I was actually very upset for a couple of weeks. I felt like God had given me His final answer and I had nothing to say about it.Then, I went to Confession and the priest said, “Do you want to enter a religious order?” I said no. He then said, “Have you EVER wanted to be in a religious order?” I said no again. My confessor said,“You know, it’s possible the priest was just trying to make conversation…”
For your situation, I’d look at it thus: The priesthood is a vocation. So is marriage. A secular living arrangement with a woman you can never marry is not.
I agree with the other poster who said they’d recommend you try the seminary. If it’s not for you, then you will probably learn that fairly early into the process and can then discern if you are meant to be married or remain as a single man. If you do leave the seminary and your romantic interest is still a part of the picture, then you will have to determine how best to reconcile your involvement with her in terms of your religious differences.
Good luck. I am praying for you.
In reply let me make a couple of things transparent that haven’t been mentioned in this thread. (1) I have not been accepted to seminary yet, nor have I asked the Church for ordination (2) I have struggled with this in the past; in fact, though I have a form of mental illness I never from the priests I knew, worked for and sometimes socialized with did get the feedback that that illness was a barrier–even though it is serious label, I handle it very well mentally, cognitively, and spiritually and it has now been over 20 years since the initial diagnosis–but rather, I also had a bad case of psoriasis which has recently been treated effectively by a new self injected medicine; that psoriasis was then the main reason I was troubled in my calling because it was unsightly and affected my hands, thus making a huge self awareness problem with giving communion to people at mass (so I believed).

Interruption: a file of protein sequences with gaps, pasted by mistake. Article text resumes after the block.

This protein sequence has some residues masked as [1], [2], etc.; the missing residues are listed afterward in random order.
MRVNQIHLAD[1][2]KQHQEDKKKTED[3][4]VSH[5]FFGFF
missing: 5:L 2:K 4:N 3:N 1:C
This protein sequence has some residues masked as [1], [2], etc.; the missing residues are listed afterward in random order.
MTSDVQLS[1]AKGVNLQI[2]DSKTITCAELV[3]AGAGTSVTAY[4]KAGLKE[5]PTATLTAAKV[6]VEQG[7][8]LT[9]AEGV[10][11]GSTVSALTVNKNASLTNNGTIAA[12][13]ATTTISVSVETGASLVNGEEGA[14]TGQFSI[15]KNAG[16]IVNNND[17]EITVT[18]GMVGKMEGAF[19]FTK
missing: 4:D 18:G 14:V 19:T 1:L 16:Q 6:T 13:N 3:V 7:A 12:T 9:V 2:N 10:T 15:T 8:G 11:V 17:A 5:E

Now to your part about the secular life with a woman being a non calling. True, it is far from the ideal of marriage. I would be put in a situation of constant reconciliation and shame if I ever approached the Eucharist, to put it mildly. But I have a keen memory and remember from the priests I have met and known, that the single life for a man is a calling that even God condemned (see the story of the creation of adam and EVE if you doubt that). God said that it is not right for a man to be alone. Period. A priest makes a sacrifice that is consecrated and special in spiritual service to the Church–he has a bride. A man not ordained has no bride and that is condemnation, plain and simple. No one knows of him, no one cares. He is forsaken, and persecuted with all sorts of unholy names. Even the police frown down on this and turn their backs on prostitution because it is seen as so shameful as to warrant decadence preferable to single life. All the troublemakers benefit while the single man is exploited.
I love the Church and would love to serve if I could. But that hasn’t been discerned yet by any means. My dilemma better stated in this post is that I have to weigh the successful failure of a life with a person I have loved but can’t marry in the Church with the possibility of a vocation that may not be approved by God or Church or be possible for my own private reasons. Add to that the shame of being a single man whom the Church has not responded to in that manner (I tried the Catholic dating site and was attempted scammed by a phony profile from England), my options are slim and the decision to accept the lesser of two evils (single with no wife vs. secular living arrangement) is becoming the main part of the choice.